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Ancient Roman Fava Bean Dip

The Romans first said “nothing is new under the sun,” and this 2,000-year-old recipe for a fresh fava bean spread or dip shows that in spades: Fresh fava spreads are all the rage at trendy restaurants now.

This recipe hinges on the odd spice combinations common in Roman cuisine — cumin, coriander, lovage, black pepper, and fish sauce. The Roman fish sauce was called garum, and, so far as the experts can tell, it is pretty much the same thing as modern Southeast Asian fish sauce, which is widely available in supermarkets. Worcester sauce isn’t the same, but it’s a decent substitute.

I developed my version of the ancient Roman recipe after reading about it in Cooking Apicius: Roman Recipes for Today. My measurements and choice of ingredients are developed after making this disha  few times; Apicius is pretty vague about such things.

Serve this as a side dish with meats, or as an appetizer with toast or crackers.

Serves 4

  • 1 pound fresh fava beans, shelled and blanched
  • 1/2 cup white wine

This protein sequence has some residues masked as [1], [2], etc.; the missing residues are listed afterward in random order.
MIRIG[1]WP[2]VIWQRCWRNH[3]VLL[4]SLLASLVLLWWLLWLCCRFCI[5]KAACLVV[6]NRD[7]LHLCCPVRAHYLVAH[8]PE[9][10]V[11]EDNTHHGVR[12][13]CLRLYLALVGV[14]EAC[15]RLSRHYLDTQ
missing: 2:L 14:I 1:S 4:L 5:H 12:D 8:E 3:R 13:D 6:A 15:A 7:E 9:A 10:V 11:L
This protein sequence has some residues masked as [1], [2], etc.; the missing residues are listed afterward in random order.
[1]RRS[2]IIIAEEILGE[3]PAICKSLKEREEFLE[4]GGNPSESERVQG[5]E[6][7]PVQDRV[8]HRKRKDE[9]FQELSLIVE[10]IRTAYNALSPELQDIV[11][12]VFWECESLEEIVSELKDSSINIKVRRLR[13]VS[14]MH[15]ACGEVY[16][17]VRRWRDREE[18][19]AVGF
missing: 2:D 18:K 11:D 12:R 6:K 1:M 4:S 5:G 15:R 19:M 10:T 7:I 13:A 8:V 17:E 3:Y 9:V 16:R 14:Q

• 1 tablespoon fish sauce or Worcestershire
  • 1/4 cup olive oil
  • 1 tablespoon white wine vinegar
  • 1 tablespoon chopped lovage or parsley
  • 1 teaspoon ground coriander
  • 1 teaspoon ground cumin
  • Salt and black pepper to taste


  1. Once your favas are blanched and out of their jackets, simmer them in the white wine until they are easily mashed, about 8 minutes. They should absorb the wine.
  2. Put the beans, olive oil, vinegar, and the fish sauce or Worcestershire in a food processor, along with the remaining ingredients, and buzz into a paste.
  3. Taste for salt and buzz a little more. Serve warm or at room temperature with a little more olive oil drizzled on top and a sprinkling of black pepper.

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4 responses to “Ancient Roman Fava Bean Dip”

  1. Kathryn

    Is it a pound before they’re shelled or after?

  2. shakti

    Just thought this may be useful tip for anyone, home or resturant, to remember that fish sauce is not vegetarian nor Worcestershire as it contains anchovies.
    Try tamari,or selection of marinades from health stores,great for stir
    fries, barbecues, salads – you really will use them and your vegetarian friend will know you care!
    Remember eggs upset many too! Egg substitutes from health stores.

  3. Alessandra Martellacci

    Tried it. Love it. Absolutely love it. I can’t have tahini (sesame allergy) so hummus was always a tease for me. This over fits the bill. My hummus loving friends are swearing fealty to this wonderful recipe. Thank you so much!!!

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